Q. My roommate claims women athletes can improve their endurance by taking drugs that will change their menstrual cycles. Just how does that work?
A. Female athletes may have greater endurance in the last part rTC of their menstrual cycle than in the first. Using that information, a gynecologist can manipulate the periods of a woman who normally has regular cycles by prescribing pills containing progesterone, a female hormone, for 10 days -- 35 days before her athletic event.
This procedure will cause the athlete to menstruate a few days after she stops taking the pills. The athletic event will then take place around 20 days after she starts to menstruate -- just when her endurance should be at its highest.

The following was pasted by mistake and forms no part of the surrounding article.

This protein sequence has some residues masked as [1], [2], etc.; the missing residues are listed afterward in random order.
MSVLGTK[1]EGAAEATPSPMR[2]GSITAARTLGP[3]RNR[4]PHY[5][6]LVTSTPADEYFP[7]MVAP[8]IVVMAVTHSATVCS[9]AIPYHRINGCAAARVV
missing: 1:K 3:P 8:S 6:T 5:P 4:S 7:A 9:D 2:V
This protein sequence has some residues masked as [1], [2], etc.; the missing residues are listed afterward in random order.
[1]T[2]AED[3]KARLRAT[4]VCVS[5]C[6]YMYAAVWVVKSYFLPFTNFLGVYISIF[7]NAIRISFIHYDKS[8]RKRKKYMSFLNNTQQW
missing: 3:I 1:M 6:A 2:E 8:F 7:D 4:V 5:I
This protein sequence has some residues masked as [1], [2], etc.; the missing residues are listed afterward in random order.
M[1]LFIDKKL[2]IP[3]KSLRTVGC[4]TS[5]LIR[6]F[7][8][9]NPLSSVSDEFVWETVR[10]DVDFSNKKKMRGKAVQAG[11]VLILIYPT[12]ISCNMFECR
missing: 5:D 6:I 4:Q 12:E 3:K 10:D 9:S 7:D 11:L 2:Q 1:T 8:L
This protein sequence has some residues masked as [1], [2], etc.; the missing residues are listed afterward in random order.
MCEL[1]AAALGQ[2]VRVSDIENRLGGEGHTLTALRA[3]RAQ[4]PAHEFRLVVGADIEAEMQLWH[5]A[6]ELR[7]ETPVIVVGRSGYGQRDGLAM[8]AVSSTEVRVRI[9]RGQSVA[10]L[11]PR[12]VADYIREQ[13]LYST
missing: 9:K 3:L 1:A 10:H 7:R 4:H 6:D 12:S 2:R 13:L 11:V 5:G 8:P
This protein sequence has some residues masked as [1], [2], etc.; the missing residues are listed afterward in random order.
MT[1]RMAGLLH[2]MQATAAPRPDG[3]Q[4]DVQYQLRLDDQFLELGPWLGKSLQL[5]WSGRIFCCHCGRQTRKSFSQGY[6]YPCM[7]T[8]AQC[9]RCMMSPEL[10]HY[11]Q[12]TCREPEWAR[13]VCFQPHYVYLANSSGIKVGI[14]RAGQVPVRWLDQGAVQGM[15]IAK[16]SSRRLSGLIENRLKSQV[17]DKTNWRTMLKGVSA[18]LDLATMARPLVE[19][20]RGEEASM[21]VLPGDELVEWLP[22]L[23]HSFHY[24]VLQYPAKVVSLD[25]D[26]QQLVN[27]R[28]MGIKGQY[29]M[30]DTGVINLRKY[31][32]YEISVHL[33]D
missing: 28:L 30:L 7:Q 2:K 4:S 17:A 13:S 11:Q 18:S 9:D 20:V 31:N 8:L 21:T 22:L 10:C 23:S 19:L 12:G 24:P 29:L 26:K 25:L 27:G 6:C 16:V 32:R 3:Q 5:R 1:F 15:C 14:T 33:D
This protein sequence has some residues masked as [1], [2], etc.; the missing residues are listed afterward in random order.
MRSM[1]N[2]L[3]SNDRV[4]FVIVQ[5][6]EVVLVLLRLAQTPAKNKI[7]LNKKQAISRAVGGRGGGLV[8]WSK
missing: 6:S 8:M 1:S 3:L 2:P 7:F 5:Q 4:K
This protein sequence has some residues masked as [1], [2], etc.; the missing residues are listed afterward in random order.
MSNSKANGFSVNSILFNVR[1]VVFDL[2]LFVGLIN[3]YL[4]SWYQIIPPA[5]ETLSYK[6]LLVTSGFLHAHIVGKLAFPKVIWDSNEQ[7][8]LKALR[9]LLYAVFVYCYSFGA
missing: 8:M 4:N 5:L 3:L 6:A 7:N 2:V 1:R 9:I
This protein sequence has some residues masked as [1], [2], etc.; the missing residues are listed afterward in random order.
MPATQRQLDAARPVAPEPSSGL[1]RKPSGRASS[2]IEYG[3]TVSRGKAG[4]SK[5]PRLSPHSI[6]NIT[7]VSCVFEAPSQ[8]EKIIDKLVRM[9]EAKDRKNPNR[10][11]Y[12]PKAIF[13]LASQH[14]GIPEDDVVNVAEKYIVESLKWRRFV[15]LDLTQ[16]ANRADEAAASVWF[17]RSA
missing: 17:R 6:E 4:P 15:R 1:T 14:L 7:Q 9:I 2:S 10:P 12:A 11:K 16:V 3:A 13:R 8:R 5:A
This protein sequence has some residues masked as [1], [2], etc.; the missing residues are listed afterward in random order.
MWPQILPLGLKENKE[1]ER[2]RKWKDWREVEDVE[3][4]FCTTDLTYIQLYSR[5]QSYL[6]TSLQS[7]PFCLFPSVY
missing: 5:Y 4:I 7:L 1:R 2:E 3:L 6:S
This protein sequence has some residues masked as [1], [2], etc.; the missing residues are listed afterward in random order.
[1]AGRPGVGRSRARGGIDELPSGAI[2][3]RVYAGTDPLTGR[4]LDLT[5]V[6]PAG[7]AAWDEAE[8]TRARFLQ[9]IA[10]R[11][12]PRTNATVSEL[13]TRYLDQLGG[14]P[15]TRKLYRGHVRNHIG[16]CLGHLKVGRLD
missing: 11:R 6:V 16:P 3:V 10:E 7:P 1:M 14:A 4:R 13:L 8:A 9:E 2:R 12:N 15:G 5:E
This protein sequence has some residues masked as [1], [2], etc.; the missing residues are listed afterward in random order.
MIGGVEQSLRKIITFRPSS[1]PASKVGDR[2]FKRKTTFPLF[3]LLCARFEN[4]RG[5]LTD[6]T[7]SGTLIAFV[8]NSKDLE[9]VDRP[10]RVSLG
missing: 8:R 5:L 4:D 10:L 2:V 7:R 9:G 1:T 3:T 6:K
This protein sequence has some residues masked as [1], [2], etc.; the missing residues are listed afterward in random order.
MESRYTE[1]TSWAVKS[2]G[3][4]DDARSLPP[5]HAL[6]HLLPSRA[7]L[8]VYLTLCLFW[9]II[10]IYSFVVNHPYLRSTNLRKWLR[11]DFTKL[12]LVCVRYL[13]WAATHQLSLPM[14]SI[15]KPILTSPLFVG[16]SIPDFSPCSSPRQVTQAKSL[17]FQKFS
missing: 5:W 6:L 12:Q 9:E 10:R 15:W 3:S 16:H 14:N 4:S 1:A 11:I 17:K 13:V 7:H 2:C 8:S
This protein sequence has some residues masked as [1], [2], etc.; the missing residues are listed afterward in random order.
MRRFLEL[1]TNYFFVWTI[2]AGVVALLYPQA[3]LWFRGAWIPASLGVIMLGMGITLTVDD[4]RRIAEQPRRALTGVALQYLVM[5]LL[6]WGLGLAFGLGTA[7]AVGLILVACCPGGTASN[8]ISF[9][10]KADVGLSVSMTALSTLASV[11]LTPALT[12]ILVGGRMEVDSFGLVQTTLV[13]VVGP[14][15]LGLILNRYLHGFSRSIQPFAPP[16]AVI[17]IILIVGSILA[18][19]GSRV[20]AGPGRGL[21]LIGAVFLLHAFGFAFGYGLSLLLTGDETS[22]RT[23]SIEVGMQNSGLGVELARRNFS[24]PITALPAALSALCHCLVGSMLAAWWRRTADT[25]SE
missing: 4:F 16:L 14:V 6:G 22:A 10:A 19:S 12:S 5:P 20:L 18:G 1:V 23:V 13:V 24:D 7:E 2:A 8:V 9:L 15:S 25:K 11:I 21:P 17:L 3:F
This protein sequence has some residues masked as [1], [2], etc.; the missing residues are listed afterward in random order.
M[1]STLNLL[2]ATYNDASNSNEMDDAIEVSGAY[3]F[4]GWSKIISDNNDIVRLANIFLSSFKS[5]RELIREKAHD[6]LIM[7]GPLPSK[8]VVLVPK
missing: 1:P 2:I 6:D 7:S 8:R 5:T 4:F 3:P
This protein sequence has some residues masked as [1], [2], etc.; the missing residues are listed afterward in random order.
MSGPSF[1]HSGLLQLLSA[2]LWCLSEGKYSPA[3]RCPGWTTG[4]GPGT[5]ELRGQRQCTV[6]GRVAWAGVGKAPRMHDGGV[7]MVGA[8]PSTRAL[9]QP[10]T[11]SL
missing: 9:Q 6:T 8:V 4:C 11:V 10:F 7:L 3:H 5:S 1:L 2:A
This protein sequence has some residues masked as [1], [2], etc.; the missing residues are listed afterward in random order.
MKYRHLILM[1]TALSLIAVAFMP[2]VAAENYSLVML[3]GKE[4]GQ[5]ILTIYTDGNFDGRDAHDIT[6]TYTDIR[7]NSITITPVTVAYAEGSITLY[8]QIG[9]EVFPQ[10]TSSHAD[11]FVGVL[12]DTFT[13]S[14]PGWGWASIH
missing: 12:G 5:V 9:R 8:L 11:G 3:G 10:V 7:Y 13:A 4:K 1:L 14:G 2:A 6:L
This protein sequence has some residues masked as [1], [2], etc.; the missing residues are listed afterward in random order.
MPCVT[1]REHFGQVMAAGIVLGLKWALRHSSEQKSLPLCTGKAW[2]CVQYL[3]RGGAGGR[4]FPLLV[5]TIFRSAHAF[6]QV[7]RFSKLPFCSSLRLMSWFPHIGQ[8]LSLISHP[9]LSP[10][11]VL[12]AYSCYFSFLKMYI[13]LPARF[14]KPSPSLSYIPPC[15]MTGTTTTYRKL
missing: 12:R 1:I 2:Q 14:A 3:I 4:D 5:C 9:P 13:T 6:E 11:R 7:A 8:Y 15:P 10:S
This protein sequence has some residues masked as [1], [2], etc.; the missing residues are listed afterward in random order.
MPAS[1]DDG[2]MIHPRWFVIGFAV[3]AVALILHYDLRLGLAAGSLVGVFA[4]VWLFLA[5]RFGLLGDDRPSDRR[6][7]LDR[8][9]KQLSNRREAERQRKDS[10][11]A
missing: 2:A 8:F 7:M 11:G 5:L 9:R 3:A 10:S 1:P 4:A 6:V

Muscles need fuel for energy which they get from fat and sugar, which is both stored in muscles and circulating in the bloodstream. The most important fuel for exercise is a sugar called glycogen, stored in muscle fibers. When your muscles run out of their stored glycogen, they hurt and become hard to coordinate. Increasing your storage of muscle glycogen increases endurance.
Women have the most glycogen in their muscles after one of their ovaries releases an egg. So, world-class female athletes who want to ensure they possess the greatest amount of endurance for an important competitive event should compete on the 20th to 25th day of their menstrual cycle, after the egg is released and before they start their next period.Dr. Margolis is professor of medicine and biological chemistry at the Johns Hopkins School of Medicine and associate dean for faculty affairs at the school.